Compound I was cyclized to the isothiazolone. 3,3'-Dithio-di-N-(3-methoxycarbonylpropyl)propionamide (12.0 g, 0.029 mol) and sulfuryl chloride (19.8 g, 0.147 mol) were charged concurrently over a one hour period to a flask containing cooled (0° C.) and stirred ethyl acetate (120 ml). The amide and sulfuryl chloride were charged in 24 equal portions of 0.5 g and 0.5 ml respectively every 2.5 minutes. During the course of the addition, a precipitate formed. After addition was complete, the mixture was stirred at 0° C. for 30 minutes and then allowed to warm to room temperature. The mixture was stirred for one hour at room temperature, cooled to 0° C. and filtered. The solid was dissolved in water and extracted with CHCl3. The CHCl3 layer was washed with water and then brine. Once the CHCl3 was dried, the solvent was removed to yield 5-chloro-2-(3-methoxycarbonylpropyl)-3-isothiazolone as a white solid (yield 8.9 g, m.p. 54°-6° C.).
To prepare 2-(3-methoxycarbonylpropyl)-3-isothiazolone, Compound I (1.02 g, 2.5 mmol) was dissolved in25 ml distilled ethyl acetate and cooled to 0° C. Sulfuryl chloride (1.04 g, 7.75 mmol) was added slowly dropwise and the yellow solution stirred at 0° C. for 1 hr. During this time a white precipitate formed (5-chloro-2-(3-methoxycarbonylpropyl)-3-isothiazolone (200 mg)) which was removed by filtration. The resulting filtrate was concentrated and the residue flash-chromatographed (10% acetone-chloroform) to yield 2-(3-methoxycarbonylpropyl)-3-isothiazolone (120 mg) as a clear oil.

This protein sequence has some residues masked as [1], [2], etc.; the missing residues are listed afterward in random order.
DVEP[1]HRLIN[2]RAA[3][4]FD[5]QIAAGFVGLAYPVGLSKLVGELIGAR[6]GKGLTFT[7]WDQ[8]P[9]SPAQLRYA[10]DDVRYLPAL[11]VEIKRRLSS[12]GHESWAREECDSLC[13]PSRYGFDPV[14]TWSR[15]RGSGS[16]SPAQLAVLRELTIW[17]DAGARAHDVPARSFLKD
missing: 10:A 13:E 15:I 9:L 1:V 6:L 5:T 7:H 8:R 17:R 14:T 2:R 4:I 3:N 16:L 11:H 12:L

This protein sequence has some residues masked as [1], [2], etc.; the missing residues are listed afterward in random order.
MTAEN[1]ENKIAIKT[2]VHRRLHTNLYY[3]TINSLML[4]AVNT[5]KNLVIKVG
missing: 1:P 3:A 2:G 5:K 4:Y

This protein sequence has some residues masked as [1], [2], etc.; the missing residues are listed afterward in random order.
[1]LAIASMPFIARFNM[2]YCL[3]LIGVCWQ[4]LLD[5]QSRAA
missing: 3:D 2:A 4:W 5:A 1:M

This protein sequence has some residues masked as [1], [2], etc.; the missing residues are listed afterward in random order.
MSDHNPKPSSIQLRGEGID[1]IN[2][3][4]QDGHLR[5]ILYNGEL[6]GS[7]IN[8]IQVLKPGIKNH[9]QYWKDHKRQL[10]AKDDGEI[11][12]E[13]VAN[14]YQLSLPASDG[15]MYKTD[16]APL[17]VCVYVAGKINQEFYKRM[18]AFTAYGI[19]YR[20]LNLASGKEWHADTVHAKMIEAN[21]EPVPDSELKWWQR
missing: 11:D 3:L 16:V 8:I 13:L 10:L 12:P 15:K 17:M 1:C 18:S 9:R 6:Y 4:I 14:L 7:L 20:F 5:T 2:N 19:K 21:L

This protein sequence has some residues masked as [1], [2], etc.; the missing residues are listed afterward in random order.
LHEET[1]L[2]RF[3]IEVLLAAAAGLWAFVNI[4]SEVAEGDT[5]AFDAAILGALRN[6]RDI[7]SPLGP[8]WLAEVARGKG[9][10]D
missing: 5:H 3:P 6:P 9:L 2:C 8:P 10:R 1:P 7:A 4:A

The methyl ester of the isothiazolones were hydrolyzed to the free acids. 5-Chloro-2-(3-methoxycarbonylpropyl)-3-isothiazolone (4.0 g) was taken up in 6 ml of acetic acid. To this stirred solution at room temperature was added 6M aqueous HCl (7 ml). This solution was then stirred at room temperature for 24 hours, during which time a white precipitate formed. The solution was filtered and the filtrate further concentrated to yield more of the same precipitate (5-chloro-2-(3-hydroxy-carbonylpropyl)-3-isothiazolone). The combined yield was 2.95 g (m.p. 158°-161° C.).
2-(3-Methoxycarbonylpropyl)-3-isothiazolone was dissolved in a solution of 4 ml glacial acetic acid and 2 ml 6N hydrochloric acid. This was stirred at 85° C. for 1 hr. The solution was concentrated in vacuuo and the residue partitioned between water and ethylacetate twice. The ethyl acetate layers were combined, dried and concentrated. The resulting solid was recrystallized from ethyl acetate to give a light yellow powder.